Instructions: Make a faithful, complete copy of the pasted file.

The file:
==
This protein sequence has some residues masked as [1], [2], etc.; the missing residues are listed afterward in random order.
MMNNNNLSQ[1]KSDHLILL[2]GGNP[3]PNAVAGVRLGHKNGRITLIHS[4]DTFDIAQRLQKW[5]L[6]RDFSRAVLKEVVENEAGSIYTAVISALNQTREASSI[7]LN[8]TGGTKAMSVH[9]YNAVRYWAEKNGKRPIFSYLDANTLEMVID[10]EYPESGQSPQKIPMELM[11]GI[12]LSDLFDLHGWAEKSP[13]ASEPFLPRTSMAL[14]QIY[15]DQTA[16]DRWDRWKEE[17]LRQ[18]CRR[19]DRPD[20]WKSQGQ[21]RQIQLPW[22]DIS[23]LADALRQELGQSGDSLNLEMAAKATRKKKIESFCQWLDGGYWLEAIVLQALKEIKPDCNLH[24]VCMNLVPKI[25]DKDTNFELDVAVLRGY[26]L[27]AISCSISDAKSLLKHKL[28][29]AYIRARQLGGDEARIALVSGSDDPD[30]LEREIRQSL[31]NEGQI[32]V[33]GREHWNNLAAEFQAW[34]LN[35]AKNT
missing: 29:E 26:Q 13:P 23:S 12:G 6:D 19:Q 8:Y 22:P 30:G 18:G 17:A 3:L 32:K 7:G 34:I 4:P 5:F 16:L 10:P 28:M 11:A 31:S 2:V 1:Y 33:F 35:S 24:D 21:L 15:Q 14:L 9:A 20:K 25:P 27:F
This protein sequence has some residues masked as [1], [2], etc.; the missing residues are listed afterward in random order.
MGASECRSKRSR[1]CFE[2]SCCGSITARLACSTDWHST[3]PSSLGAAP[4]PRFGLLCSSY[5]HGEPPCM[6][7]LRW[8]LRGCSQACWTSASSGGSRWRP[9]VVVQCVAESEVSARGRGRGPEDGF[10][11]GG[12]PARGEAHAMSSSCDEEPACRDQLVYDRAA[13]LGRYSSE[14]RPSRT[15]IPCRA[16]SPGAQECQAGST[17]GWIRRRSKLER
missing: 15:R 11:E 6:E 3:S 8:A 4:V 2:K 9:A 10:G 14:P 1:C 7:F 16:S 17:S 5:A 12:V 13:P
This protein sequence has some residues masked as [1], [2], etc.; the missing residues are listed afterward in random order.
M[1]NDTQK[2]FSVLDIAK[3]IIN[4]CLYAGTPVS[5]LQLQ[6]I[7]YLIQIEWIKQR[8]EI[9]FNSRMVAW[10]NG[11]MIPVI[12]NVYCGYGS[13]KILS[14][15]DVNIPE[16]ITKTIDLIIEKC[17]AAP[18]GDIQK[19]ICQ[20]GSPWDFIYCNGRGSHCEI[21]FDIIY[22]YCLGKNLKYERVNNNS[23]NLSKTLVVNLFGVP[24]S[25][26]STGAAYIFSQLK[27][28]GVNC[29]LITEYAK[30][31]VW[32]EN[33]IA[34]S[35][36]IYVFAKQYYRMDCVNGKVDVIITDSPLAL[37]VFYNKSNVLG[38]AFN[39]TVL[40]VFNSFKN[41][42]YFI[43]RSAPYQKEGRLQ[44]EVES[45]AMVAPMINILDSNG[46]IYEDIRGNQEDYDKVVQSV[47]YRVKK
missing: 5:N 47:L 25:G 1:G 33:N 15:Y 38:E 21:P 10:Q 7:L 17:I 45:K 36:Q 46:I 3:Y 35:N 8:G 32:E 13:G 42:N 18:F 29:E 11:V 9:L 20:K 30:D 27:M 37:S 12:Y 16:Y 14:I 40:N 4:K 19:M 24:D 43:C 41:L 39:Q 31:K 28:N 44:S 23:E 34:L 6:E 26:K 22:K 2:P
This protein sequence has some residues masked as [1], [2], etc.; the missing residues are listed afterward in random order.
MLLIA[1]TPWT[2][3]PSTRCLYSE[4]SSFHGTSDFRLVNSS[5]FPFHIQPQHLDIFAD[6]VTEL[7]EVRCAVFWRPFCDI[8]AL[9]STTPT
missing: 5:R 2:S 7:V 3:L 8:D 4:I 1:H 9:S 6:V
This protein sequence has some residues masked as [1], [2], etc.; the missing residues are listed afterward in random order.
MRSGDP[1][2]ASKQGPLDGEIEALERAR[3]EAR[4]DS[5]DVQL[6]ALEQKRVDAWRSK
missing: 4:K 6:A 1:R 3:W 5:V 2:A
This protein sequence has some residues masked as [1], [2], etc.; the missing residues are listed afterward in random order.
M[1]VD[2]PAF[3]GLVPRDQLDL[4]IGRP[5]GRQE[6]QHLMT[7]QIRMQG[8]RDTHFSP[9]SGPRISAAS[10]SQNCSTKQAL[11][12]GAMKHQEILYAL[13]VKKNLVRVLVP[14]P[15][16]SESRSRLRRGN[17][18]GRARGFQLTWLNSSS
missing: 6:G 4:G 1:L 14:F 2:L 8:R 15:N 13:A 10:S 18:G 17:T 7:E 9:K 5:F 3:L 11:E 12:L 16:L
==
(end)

This protein sequence has some residues masked as [1], [2], etc.; the missing residues are listed afterward in random order.
MMNNNNLSQ[1]KSDHLILL[2]GGNP[3]PNAVAGVRLGHKNGRITLIHS[4]DTFDIAQRLQKW[5]L[6]RDFSRAVLKEVVENEAGSIYTAVISALNQTREASSI[7]LN[8]TGGTKAMSVH[9]YNAVRYWAEKNGKRPIFSYLDANTLEMVID[10]EYPESGQSPQKIPMELM[11]GI[12]LSDLFDLHGWAEKSP[13]ASEPFLPRTSMAL[14]QIY[15]DQTA[16]DRWDRWKEE[17]LRQ[18]CRR[19]DRPD[20]WKSQGQ[21]RQIQLPW[22]DIS[23]LADALRQELGQSGDSLNLEMAAKATRKKKIESFCQWLDGGYWLEAIVLQALKEIKPDCNLH[24]VCMNLVPKI[25]DKDTNFELDVAVLRGY[26]L[27]AISCSISDAKSLLKHKL[28][29]AYIRARQLGGDEARIALVSGSDDPD[30]LEREIRQSL[31]NEGQI[32]V[33]GREHWNNLAAEFQAW[34]LN[35]AKNT
missing: 29:E 26:Q 13:P 23:S 12:G 6:D 19:Q 8:Y 22:P 30:G 18:G 17:A 3:L 32:K 7:G 34:I 4:P 5:F 16:L 10:P 28:M 11:A 31:S 2:V 1:Y 33:F 35:S 24:D 21:L 15:Q 14:L 9:A 20:K 25:P 27:F
This protein sequence has some residues masked as [1], [2], etc.; the missing residues are listed afterward in random order.
MGASECRSKRSR[1]CFE[2]SCCGSITARLACSTDWHST[3]PSSLGAAP[4]PRFGLLCSSY[5]HGEPPCM[6][7]LRW[8]LRGCSQACWTSASSGGSRWRP[9]VVVQCVAESEVSARGRGRGPEDGF[10][11]GG[12]PARGEAHAMSSSCDEEPACRDQLVYDRAA[13]LGRYSSE[14]RPSRT[15]IPCRA[16]SPGAQECQAGST[17]GWIRRRSKLER
missing: 15:R 11:E 6:E 3:S 8:A 4:V 2:K 9:A 10:G 14:P 1:C 7:F 16:S 17:S 5:A 12:V 13:P
This protein sequence has some residues masked as [1], [2], etc.; the missing residues are listed afterward in random order.
M[1]NDTQK[2]FSVLDIAK[3]IIN[4]CLYAGTPVS[5]LQLQ[6]I[7]YLIQIEWIKQR[8]EI[9]FNSRMVAW[10]NG[11]MIPVI[12]NVYCGYGS[13]KILS[14][15]DVNIPE[16]ITKTIDLIIEKC[17]AAP[18]GDIQK[19]ICQ[20]GSPWDFIYCNGRGSHCEI[21]FDIIY[22]YCLGKNLKYERVNNNS[23]NLSKTLVVNLFGVP[24]S[25][26]STGAAYIFSQLK[27][28]GVNC[29]LITEYAK[30][31]VW[32]EN[33]IA[34]S[35][36]IYVFAKQYYRMDCVNGKVDVIITDSPLAL[37]VFYNKSNVLG[38]AFN[39]TVL[40]VFNSFKN[41][42]YFI[43]RSAPYQKEGRLQ[44]EVES[45]AMVAPMINILDSNG[46]IYEDIRGNQEDYDKVVQSV[47]YRVKK
missing: 5:N 47:L 25:G 1:G 33:N 15:Y 38:E 21:P 10:Q 7:L 17:I 45:K 36:Q 46:I 3:Y 35:N 8:G 32:E 13:G 42:N 18:F 29:E 11:V 9:L 20:K 30:D 27:M 37:S 12:Y 16:Y 14:I 40:N 4:K 19:M 24:D 43:C 41:L 39:Q 31:K 28:N 44:S 23:E 34:L 6:E 26:K 22:K 2:P
This protein sequence has some residues masked as [1], [2], etc.; the missing residues are listed afterward in random order.
MLLIA[1]TPWT[2][3]PSTRCLYSE[4]SSFHGTSDFRLVNSS[5]FPFHIQPQHLDIFAD[6]VTEL[7]EVRCAVFWRPFCDI[8]AL[9]STTPT
missing: 5:R 2:S 7:V 3:L 8:D 4:I 1:H 9:S 6:V
This protein sequence has some residues masked as [1], [2], etc.; the missing residues are listed afterward in random order.
MRSGDP[1][2]ASKQGPLDGEIEALERAR[3]EAR[4]DS[5]DVQL[6]ALEQKRVDAWRSK
missing: 4:K 6:A 1:R 3:W 5:V 2:A
This protein sequence has some residues masked as [1], [2], etc.; the missing residues are listed afterward in random order.
M[1]VD[2]PAF[3]GLVPRDQLDL[4]IGRP[5]GRQE[6]QHLMT[7]QIRMQG[8]RDTHFSP[9]SGPRISAAS[10]SQNCSTKQAL[11][12]GAMKHQEILYAL[13]VKKNLVRVLVP[14]P[15][16]SESRSRLRRGN[17][18]GRARGFQLTWLNSSS
missing: 6:G 4:G 1:L 14:F 2:L 8:R 15:N 13:A 10:S 18:G 17:T 7:E 9:K 5:F 3:L 11:E 12:L 16:L